Wednesday, July 20, 2011
The neglected third work of art, in the Origin of the Work of Art.
The work, then, is not concerned with the reproduction of a particular being that has at some time been actually present. Rather, it is concerned to reproduce the general essence of things. But where, then, is this general essence and how should it be for the artwork to correspond to or agree with it? With what essence of what thing should the Greek temple agree? Could anyone maintain the impossible position that the Idea of Temple is represented in the temple? And yet in this work, if it is a work, truth sets itself to work. Or take Hölderlin’s hymn “The Rhine.” What is given beforehand to the poet, and how is it given, so that it can be given once again in the poem? It may be that in the case of this hymn and similar poems, the idea of a copy-relation between a beautiful reality and the artwork clearly fails; yet the idea that the work is a copy seems to be confirmed in the best possible way by C. F. Meyer's poem “The Roman Fountain”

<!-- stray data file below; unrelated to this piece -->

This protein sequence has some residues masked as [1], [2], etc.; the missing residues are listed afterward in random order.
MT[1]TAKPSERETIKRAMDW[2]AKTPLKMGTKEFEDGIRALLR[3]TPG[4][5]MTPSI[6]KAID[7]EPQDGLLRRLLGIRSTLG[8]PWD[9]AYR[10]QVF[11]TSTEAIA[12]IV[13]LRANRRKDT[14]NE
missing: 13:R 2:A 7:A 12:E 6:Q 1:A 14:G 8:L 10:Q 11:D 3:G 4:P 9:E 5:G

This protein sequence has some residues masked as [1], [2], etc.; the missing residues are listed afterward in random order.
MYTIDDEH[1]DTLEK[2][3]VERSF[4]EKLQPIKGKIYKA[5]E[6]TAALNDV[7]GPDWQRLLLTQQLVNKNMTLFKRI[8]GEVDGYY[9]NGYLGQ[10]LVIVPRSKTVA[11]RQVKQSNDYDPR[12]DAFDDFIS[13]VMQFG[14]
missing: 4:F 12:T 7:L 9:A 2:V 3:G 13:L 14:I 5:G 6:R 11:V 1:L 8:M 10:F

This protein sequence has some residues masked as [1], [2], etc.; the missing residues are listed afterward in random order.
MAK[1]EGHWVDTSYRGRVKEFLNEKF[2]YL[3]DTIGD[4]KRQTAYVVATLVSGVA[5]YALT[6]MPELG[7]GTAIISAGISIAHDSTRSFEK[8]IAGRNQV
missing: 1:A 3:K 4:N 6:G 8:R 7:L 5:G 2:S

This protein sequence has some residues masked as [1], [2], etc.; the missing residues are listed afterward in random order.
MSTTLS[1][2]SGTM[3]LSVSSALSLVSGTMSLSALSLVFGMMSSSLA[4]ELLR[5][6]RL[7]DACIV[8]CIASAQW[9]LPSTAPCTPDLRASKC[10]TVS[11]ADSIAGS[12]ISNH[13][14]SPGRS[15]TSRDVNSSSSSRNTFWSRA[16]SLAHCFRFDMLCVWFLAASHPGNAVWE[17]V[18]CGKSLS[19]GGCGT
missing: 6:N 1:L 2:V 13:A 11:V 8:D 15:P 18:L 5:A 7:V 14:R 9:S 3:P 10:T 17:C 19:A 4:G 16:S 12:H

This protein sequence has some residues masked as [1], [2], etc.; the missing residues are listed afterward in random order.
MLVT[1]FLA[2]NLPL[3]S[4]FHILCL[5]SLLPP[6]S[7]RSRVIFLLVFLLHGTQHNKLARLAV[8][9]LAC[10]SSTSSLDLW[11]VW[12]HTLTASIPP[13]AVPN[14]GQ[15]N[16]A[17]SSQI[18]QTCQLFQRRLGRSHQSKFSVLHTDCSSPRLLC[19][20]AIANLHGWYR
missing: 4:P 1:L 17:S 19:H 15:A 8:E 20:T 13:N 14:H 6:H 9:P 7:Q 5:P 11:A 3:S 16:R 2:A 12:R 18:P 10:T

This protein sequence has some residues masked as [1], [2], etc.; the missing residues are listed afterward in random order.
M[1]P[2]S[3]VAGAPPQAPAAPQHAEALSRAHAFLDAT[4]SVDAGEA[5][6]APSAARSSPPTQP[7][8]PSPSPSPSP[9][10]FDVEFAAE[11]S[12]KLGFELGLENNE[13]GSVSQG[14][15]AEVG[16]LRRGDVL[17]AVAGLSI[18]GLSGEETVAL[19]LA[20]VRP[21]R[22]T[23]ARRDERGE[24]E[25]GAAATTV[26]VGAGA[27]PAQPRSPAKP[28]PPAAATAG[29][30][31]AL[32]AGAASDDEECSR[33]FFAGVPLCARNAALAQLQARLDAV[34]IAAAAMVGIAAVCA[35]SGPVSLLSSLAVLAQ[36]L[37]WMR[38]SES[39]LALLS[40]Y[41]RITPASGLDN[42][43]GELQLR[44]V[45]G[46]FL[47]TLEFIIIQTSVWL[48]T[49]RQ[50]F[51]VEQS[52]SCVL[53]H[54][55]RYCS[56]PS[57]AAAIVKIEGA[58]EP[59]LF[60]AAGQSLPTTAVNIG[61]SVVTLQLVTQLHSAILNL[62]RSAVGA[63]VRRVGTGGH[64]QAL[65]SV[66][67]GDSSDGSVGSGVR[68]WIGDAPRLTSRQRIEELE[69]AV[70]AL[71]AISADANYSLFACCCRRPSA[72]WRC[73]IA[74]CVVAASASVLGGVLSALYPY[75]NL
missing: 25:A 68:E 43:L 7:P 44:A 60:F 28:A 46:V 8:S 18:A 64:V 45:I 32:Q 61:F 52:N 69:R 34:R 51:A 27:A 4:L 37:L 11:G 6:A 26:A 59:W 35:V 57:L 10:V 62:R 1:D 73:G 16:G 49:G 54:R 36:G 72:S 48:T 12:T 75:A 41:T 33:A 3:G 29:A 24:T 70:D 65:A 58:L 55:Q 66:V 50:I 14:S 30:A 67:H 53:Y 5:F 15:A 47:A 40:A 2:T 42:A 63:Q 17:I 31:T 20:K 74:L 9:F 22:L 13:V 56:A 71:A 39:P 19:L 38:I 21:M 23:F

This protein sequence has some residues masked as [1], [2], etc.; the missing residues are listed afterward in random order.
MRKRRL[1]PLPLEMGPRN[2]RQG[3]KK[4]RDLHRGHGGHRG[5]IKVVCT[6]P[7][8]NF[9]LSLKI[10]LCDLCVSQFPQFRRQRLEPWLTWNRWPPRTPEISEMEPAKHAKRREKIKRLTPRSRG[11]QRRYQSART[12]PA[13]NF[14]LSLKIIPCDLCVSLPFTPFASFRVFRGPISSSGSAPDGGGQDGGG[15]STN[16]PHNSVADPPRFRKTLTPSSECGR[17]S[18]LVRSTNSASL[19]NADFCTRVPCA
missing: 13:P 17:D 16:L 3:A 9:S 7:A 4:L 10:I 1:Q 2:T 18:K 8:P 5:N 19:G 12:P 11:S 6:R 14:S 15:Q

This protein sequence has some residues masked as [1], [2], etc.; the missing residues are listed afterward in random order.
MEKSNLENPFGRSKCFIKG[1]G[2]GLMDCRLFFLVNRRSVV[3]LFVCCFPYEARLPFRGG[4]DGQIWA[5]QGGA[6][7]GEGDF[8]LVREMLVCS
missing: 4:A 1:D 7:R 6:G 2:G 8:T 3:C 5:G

The jet ascends, and falling fills
The marble basin round,
Veiling itself, this over-flows
Into a second basin’s ground
The second gives, it becomes too rich,
To a third its bubbling flood,
And each at once receives and gives
And streams and rests.
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